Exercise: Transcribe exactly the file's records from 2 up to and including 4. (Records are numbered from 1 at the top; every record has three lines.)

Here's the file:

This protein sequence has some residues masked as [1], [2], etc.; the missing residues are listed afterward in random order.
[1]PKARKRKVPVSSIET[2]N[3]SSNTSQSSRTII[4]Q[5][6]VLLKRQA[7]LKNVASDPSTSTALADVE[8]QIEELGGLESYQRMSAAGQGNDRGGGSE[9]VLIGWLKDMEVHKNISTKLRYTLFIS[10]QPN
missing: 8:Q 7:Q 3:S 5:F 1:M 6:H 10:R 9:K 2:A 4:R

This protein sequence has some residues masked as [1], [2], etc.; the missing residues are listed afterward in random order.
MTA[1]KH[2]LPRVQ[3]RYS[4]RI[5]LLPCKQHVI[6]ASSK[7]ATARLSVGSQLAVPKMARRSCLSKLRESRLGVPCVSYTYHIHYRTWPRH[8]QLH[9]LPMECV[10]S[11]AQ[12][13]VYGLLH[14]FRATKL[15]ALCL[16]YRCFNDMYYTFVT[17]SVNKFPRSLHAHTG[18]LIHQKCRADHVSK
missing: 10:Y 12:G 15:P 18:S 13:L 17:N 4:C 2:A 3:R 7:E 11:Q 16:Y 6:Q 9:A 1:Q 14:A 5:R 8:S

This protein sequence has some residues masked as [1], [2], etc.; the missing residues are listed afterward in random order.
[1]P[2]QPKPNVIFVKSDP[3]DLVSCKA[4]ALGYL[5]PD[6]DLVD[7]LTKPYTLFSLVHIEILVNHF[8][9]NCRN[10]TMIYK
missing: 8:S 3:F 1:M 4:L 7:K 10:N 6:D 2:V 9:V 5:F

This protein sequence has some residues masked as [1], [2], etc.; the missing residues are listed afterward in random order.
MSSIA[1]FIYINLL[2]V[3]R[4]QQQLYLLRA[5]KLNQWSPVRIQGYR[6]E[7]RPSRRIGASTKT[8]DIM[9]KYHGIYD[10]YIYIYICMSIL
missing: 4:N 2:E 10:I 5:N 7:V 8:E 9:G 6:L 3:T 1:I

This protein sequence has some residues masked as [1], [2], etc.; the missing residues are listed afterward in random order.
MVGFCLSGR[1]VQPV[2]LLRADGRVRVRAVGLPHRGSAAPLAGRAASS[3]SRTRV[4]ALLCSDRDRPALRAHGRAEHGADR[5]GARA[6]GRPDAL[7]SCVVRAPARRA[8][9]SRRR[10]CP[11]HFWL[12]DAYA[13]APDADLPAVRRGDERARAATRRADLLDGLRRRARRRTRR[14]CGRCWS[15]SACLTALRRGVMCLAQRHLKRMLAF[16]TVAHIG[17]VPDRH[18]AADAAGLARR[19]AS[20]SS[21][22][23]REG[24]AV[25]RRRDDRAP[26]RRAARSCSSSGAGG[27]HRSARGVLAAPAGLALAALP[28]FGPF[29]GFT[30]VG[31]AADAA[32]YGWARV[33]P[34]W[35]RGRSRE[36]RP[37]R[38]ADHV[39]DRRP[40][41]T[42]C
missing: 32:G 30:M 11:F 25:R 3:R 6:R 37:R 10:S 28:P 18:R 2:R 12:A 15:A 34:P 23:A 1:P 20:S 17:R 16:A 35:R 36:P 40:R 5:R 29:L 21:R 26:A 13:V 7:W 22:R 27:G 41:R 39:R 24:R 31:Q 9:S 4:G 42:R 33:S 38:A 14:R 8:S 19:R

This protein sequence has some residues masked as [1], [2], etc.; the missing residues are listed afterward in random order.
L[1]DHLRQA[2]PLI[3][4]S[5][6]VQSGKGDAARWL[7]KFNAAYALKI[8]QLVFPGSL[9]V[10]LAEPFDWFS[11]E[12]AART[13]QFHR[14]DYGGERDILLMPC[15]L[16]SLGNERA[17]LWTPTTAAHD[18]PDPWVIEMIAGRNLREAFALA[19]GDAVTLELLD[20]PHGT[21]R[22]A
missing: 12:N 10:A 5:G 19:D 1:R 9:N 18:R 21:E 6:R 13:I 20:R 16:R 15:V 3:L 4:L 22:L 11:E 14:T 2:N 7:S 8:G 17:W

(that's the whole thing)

This protein sequence has some residues masked as [1], [2], etc.; the missing residues are listed afterward in random order.
MTA[1]KH[2]LPRVQ[3]RYS[4]RI[5]LLPCKQHVI[6]ASSK[7]ATARLSVGSQLAVPKMARRSCLSKLRESRLGVPCVSYTYHIHYRTWPRH[8]QLH[9]LPMECV[10]S[11]AQ[12][13]VYGLLH[14]FRATKL[15]ALCL[16]YRCFNDMYYTFVT[17]SVNKFPRSLHAHTG[18]LIHQKCRADHVSK
missing: 10:Y 12:G 15:P 18:S 13:L 17:N 4:C 2:A 3:R 7:E 11:Q 16:Y 6:Q 9:A 1:Q 14:A 5:R 8:S

This protein sequence has some residues masked as [1], [2], etc.; the missing residues are listed afterward in random order.
[1]P[2]QPKPNVIFVKSDP[3]DLVSCKA[4]ALGYL[5]PD[6]DLVD[7]LTKPYTLFSLVHIEILVNHF[8][9]NCRN[10]TMIYK
missing: 8:S 3:F 1:M 4:L 7:K 10:N 6:D 2:V 9:V 5:F

This protein sequence has some residues masked as [1], [2], etc.; the missing residues are listed afterward in random order.
MSSIA[1]FIYINLL[2]V[3]R[4]QQQLYLLRA[5]KLNQWSPVRIQGYR[6]E[7]RPSRRIGASTKT[8]DIM[9]KYHGIYD[10]YIYIYICMSIL
missing: 4:N 2:E 10:I 5:N 7:V 8:E 9:G 6:L 3:T 1:I